I am interested in understanding how genetic interactions affect trait variation in natural populations. Due to the large number of variants in the genome and resulting statistical limitation of multiple hypothesis testing, there is very little power to detect how much interactions between genetic loci contribute to a trait. My research aims to characterize these gene-by-gene interactions by holding fixed a single chromosome in the budding yeast Saccharomyces cerevisiae. Effects dependent on the identity of this fixed genetic background are thus interacting with loci on that chromosome. This model thus converts interaction effects to additive effects, reducing the statistical pitfalls of current estimates of epistasis.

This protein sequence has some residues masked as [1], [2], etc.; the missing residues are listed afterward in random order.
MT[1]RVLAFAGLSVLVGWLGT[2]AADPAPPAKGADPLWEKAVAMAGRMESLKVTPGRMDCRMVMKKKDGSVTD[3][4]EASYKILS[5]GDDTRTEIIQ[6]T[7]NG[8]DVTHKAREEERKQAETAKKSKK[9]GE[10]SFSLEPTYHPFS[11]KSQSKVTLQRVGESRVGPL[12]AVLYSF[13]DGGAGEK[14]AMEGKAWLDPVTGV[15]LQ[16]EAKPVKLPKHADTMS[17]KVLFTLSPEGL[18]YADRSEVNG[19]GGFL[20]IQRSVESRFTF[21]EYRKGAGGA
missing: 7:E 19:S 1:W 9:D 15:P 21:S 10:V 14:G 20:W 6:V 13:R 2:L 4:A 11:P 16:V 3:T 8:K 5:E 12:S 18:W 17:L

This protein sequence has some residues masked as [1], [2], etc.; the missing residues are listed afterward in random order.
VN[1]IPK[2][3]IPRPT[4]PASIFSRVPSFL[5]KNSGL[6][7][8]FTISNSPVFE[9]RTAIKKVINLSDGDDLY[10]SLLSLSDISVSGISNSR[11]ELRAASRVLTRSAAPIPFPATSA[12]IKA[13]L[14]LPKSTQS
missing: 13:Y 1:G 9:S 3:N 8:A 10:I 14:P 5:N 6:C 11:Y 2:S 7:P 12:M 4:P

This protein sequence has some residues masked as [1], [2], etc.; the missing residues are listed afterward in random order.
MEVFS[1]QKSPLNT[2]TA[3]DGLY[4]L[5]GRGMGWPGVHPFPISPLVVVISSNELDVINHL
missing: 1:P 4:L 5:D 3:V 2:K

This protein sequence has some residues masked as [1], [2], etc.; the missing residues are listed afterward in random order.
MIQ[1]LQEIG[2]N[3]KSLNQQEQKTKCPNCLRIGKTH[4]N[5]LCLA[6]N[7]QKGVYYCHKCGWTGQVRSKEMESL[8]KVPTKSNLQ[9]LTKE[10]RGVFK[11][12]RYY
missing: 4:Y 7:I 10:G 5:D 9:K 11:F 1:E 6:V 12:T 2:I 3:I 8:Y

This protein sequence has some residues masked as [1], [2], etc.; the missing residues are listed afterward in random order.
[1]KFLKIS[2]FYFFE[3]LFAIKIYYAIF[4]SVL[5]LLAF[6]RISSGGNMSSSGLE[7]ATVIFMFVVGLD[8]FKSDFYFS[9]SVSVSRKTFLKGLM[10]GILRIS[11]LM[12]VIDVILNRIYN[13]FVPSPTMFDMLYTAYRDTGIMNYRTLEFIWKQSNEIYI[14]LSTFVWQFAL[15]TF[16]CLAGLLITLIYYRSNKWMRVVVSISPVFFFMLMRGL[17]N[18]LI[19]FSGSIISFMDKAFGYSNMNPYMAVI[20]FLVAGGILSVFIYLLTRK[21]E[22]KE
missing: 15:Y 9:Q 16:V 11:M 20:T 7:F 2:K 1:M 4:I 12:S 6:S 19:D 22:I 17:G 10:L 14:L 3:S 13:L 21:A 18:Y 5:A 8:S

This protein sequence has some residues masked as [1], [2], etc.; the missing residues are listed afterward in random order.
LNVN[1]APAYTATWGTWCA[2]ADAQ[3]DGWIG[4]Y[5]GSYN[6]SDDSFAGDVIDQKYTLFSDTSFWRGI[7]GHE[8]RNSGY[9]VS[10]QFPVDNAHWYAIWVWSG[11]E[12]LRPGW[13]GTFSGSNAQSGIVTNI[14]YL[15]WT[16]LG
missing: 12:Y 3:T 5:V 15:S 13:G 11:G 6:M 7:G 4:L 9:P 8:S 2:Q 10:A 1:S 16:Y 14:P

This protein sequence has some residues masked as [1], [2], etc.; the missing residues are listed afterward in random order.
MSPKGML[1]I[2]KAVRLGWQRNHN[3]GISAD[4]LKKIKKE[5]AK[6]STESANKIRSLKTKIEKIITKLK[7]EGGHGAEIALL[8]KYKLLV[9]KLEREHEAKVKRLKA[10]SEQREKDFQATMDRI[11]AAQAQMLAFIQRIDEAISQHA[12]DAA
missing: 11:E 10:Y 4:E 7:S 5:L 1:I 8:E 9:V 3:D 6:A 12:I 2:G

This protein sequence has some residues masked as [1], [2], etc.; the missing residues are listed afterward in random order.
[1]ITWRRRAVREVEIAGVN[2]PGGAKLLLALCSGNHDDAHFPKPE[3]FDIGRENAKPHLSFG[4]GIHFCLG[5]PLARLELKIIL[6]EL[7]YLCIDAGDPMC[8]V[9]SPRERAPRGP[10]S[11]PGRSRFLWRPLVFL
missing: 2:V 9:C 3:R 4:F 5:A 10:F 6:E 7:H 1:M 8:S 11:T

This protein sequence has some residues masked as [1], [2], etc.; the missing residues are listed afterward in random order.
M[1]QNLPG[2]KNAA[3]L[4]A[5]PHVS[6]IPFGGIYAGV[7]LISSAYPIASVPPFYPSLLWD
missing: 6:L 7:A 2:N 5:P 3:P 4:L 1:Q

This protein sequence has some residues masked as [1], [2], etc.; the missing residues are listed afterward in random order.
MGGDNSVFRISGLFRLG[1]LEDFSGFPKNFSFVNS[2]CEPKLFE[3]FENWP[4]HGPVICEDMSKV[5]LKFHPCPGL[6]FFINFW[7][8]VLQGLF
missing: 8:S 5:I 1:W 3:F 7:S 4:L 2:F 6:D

Visiting Clinical Assistant Professor
I am interested in how evolution rewires complex gene regulatory networks. My work focuses mainly on understanding how mutation space constrains this evolutionary process. To this end, I am exploring the fitness effects of de novo mutations in yeast using a combination of high-throughput microscopy and modeling.
I am interested in how genotypes translate into phenotypes. For my Ph.D. thesis I am studying how natural variation in a gene within a network alters the phenotypic outcome of other genes it interacts with. I am also interested in how genetically homogenous populations generate phenotypic diversity among individuals, which allows some members of the population to survive stresses.
We are updating this page. New photos and info on current and former lab members coming soon!